Bacterial isolates from surgical wound infection and their susceptibility reaction to Cnidoscolus aconitifolius leaf extract and honey
Hanson Ige Ogbu and Emeka Claudius Igboanusi
The management of surgical wound infections has no doubt become more challenging due to widespread resistance to available antibiotics and a greater incidence of infections caused by notable bacterial strains. This therefore demands that a renewed effort be made to select suitable antimicrobial therapy from plant derived substances that will aid in the prompt healing of infected surgical wounds. In the present study antimicrobial activity of Cnidoscolus aconitifolius leaf and honey are investigated against Pseudomonas aeruginosa, Pseudomonas fluorescence, Staphylococcus aureus and Escherichia coli. These isolates were obtained from the wound laboratory, microbiology department, University of Port Harcourt Teaching Hospital, Nigeria. C. aconitifolius extract was prepared using methanol and water as extraction solvents. The samples were subjected to phytochemical and antimicrobial examinations using standard methods. Results of phytochemical analysis indicated the presence of alkaloids, saponins, tannins, flavonoids, carbohydrates and steroids. Antimicrobial effects of C. aconitifolius leaf extract, honey, extract/honey combination was in decreasing order: P. fluorescence > P. aeruginosa > S. aureus > E. coli. The variable sensitivity to leaf extract, honey, extract/honey combination seems to relate to the different resistance levels between the microbial species. The susceptibility test carried out using commercial antibiotics shows P. fluorescence and P. aeruginosa as the most susceptible, while E. coli was least susceptible. This may be due to their differences in cell wall composition, metabolism, nature, resistance to antibiotics or local environmental factors. The study highlights the role of natural product in broadening antimicrobial effectiveness against drug resistant organisms.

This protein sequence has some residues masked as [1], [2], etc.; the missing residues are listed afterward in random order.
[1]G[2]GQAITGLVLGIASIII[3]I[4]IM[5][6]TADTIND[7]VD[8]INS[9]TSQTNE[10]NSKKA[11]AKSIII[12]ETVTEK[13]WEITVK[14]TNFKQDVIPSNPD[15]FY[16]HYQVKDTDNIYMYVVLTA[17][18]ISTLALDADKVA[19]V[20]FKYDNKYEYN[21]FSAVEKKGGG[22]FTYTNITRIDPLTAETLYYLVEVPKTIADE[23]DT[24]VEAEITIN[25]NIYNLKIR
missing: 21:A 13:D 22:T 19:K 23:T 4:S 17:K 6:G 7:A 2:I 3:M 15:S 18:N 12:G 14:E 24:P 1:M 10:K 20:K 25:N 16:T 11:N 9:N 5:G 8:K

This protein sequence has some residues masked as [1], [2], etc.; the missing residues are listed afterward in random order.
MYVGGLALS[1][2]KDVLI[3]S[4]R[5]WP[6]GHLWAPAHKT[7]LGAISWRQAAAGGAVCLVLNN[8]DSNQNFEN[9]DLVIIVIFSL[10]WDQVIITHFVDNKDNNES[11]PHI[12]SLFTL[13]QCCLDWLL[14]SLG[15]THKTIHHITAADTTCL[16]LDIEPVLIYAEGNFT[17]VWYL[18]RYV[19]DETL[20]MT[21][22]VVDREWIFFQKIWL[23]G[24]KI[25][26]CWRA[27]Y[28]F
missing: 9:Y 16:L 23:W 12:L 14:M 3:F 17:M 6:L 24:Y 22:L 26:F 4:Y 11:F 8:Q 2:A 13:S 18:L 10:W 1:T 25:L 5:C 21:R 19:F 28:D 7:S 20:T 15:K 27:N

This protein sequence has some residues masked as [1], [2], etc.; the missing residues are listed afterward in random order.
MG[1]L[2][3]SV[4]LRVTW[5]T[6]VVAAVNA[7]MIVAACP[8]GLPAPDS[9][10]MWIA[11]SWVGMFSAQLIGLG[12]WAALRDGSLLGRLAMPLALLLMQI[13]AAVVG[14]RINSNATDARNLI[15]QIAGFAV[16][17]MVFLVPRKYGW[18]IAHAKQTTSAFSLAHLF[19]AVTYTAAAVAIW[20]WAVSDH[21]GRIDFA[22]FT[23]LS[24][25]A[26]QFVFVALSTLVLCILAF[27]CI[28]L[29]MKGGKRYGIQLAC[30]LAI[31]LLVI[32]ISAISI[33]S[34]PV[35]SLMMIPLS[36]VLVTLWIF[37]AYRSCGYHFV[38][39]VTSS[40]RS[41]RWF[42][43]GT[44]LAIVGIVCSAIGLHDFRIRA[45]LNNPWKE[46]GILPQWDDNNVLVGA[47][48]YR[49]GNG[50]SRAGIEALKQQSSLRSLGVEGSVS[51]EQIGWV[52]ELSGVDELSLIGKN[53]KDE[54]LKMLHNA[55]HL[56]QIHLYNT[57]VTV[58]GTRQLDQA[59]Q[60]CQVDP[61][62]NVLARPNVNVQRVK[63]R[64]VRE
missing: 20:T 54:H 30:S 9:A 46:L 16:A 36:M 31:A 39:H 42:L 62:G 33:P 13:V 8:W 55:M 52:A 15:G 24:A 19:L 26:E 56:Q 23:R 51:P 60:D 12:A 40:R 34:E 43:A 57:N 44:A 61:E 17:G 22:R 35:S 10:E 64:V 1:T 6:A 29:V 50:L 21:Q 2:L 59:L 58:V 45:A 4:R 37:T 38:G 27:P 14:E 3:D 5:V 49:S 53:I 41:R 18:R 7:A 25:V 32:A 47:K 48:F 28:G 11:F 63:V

Hanson Ige Ogbu, Emeka Claudius Igboanusi. Bacterial isolates from surgical wound infection and their susceptibility reaction to Cnidoscolus aconitifolius leaf extract and honey. J Med Plants Stud 2019;7(2):163-170.